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The Fairfield herald. (Winnsboro, S.C.) 1849-1876, October 03, 1866, Image 2

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Persistent link: http://chroniclingamerica.loc.gov/lccn/sn84026923/1866-10-03/ed-1/seq-2/

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WITTNl?-OjRO, 3, 0.
The .oll wilglf t' eI C ii llro re
-.1'esiod to noet 08 AgIts for the .iHrn
M.jor A. 1). I1br.lAltl)--tookky
Mont', lBosier Parish1, La.
'I'. P. Sr.n - hIrle'stoin; S. C.
IL. M . :-ou'ris--t i()gtway, S. C.
- .1.U ca-r~-Rsvle S.
Dr. J. L. MIFA-vriN -JaICck QS' Cre ekC,
DAvIn EI.xI{.-Allston, S. C.
J. W.' McCaiumir--Salem Church,
S. C.
The late Act of Relief for Dobtors.
The extra Session of the Legisla.
ture was called by the Ezxccutiv'o for
two specific purposo.s. Neither of
these was that to which most of.the
time of I hat body wais devoted.- "The
peuro ot their colstitulency influ
Seed thie rp itiv th peo
ph.. in their on is c'apac.ity, to discuss
aID' lilIdlyiV )MS 1as01) 11upomesureLs of io
relief to t)he 1ihncially distressed.
The Goverinor, ill his first message,
plainly expreossed Ill's njaquieseinso in
- Itli decision of tle Court of Errors on
the Joustitutioudlity of the Stay Law,
- but recommended some modo of relief
to which thero would not be the samo
objection.
When the Legislaturo met, it was
very soon eviden t that there was less
disposit ion l et lipol t . 11m aisulres!
imentioned in thoecall for 'ho <-x t ra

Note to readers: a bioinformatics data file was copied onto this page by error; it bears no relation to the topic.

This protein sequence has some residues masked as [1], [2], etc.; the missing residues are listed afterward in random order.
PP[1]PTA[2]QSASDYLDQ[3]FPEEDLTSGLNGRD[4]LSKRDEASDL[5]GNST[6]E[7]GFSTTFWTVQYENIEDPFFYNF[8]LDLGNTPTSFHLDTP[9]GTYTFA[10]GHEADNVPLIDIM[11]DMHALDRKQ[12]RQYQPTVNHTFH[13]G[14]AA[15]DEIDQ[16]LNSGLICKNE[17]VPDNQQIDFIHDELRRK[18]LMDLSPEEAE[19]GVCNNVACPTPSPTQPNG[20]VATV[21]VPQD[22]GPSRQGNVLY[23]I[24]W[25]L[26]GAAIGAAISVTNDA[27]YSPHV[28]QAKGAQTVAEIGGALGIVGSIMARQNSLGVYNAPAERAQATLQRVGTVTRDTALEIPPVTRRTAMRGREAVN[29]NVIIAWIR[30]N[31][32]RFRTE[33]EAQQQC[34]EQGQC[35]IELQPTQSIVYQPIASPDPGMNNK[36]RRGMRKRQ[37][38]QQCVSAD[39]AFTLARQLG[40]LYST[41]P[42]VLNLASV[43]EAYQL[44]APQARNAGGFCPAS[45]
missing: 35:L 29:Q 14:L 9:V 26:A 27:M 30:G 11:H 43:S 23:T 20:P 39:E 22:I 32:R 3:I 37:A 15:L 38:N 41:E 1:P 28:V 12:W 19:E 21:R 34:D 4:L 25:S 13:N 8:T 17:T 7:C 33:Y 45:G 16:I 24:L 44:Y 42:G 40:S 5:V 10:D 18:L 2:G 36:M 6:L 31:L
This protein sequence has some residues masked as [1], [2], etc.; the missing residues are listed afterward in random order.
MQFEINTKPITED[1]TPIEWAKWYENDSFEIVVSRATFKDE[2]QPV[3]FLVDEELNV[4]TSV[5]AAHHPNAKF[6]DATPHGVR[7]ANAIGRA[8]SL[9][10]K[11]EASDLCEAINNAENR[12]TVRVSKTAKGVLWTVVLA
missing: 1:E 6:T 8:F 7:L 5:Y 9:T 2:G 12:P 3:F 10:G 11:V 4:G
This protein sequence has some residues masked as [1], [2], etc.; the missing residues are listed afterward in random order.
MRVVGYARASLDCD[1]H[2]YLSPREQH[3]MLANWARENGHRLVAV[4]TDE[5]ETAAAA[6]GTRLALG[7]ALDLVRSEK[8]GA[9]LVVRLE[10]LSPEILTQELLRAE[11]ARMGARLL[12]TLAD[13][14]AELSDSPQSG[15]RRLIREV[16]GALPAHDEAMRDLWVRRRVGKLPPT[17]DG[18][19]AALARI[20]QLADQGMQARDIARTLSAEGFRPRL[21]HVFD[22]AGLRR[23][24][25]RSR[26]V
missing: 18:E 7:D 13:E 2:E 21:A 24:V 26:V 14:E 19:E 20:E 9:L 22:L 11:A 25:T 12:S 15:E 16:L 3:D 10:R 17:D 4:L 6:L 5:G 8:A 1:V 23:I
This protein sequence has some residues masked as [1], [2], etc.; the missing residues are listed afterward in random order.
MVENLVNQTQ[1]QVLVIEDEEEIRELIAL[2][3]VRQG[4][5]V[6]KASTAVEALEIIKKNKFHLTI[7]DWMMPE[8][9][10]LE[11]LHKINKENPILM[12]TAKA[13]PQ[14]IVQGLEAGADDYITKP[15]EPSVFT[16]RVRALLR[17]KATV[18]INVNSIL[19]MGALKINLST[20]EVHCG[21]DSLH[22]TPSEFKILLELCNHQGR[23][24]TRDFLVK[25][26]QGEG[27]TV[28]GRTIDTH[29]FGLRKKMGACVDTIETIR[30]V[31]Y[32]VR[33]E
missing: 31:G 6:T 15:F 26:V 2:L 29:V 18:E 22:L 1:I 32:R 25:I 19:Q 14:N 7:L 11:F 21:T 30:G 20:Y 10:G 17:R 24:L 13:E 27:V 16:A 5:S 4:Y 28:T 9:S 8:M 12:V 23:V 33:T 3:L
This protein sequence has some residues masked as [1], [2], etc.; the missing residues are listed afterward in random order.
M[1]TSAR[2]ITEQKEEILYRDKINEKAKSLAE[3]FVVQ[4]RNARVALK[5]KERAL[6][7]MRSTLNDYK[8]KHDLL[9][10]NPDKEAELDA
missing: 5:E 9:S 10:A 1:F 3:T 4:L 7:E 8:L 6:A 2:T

sesothanl uponl Sneh :1., protiod
relief to the debtor clas.s of 11; .t"ate.
Various 'Iichem.es wero doeised for
this 011d. Tho Judiciary aIild the ..
ceutivo Departmeihts of StuJ Goveirn
ment lad pronounced uppn certain
Acts of the Logislativo Dpurtmnont,
and'yet there wis a Voico from the
const ituolits crying f )) aid to defend
tho dlebtors froum cho lugal atiackI or
the eroditors. That this lIter pres
sure was consid e rb le, no 0110 W
w.i itched t.l'o p'm iigs 4 Ow q-xt r l
SO'sion of the Lgishure imbi fail !o
disoaver. Whether it wero we'Il 4t)
heed tit Voice ill this parti dar ill
the manner already mude kiown, is a
question the importance of which the
present cannot dotermino.
det wool the tomlianlds of the Coi
' stitution and thoso-of tho Constit uou
ey, t wu the lot of their relresolit
tives to fal upon trying timis. Whi i
thoro was a unive'rsal1 d isposit ion to at
ford reliet' 1 i h tilehtors thi~ere wals no0
\i!ay known by wh'ehi it oi'ih In' effet(
od1 withloit.t ru'ninbg , ful -i'lie Ci:i
era! lly, e')IZL m tit ima I hjoet ions coul
nlot be broght. The '.ricidis of' this planr
ohallenged thecir oppondulis to pei'iita
out one object ionaLle t'eaLure on~ that
score. .S~omel 01' theust lattetr yieldled
that point, but dloubted the expedien
cy or policy of'suchi a iasureo, but at
the samite time challenged thle advo
eates of tho scijemn to dolly it' they
could thiat this phmn was initendoel to
eff'oet that very cnd for wh ich the un
conist itutional Sty Law ha1 I~d been1
. adoptedl, and1( was thoerofdrio doing by
indirection whiat thoy feared to do di
r'eetly. The. onlly replly to'this was,
thatt thioso againust, tile bill haid no r'ighit
to go behind the record and( impeach
thte motives o)f the friends of that bill.
* ~ Strange legislation I Wheni forced
constructionsof the Constitution are
seriously putt forward, it is, to say the
least of it, v'ery disingenuous legisla
tion..
Sebtion twenlt y-seciond of the first-ar
*tiole of the (1dust Iilution ays
"Ev'ery Act 0or.100 ilsltion havl~ing
-the f'ore of the Ilaw shall-.roluteo to but
one subject tod that shall be cewprrt'sed
in) the tite.".
*Markc the woi'ds italieised. This
Act of our Legislature no0w under cong
sideration .has plainly a literal consti
tutionsupport, but .it is rather far
fotched. A violation of one clause of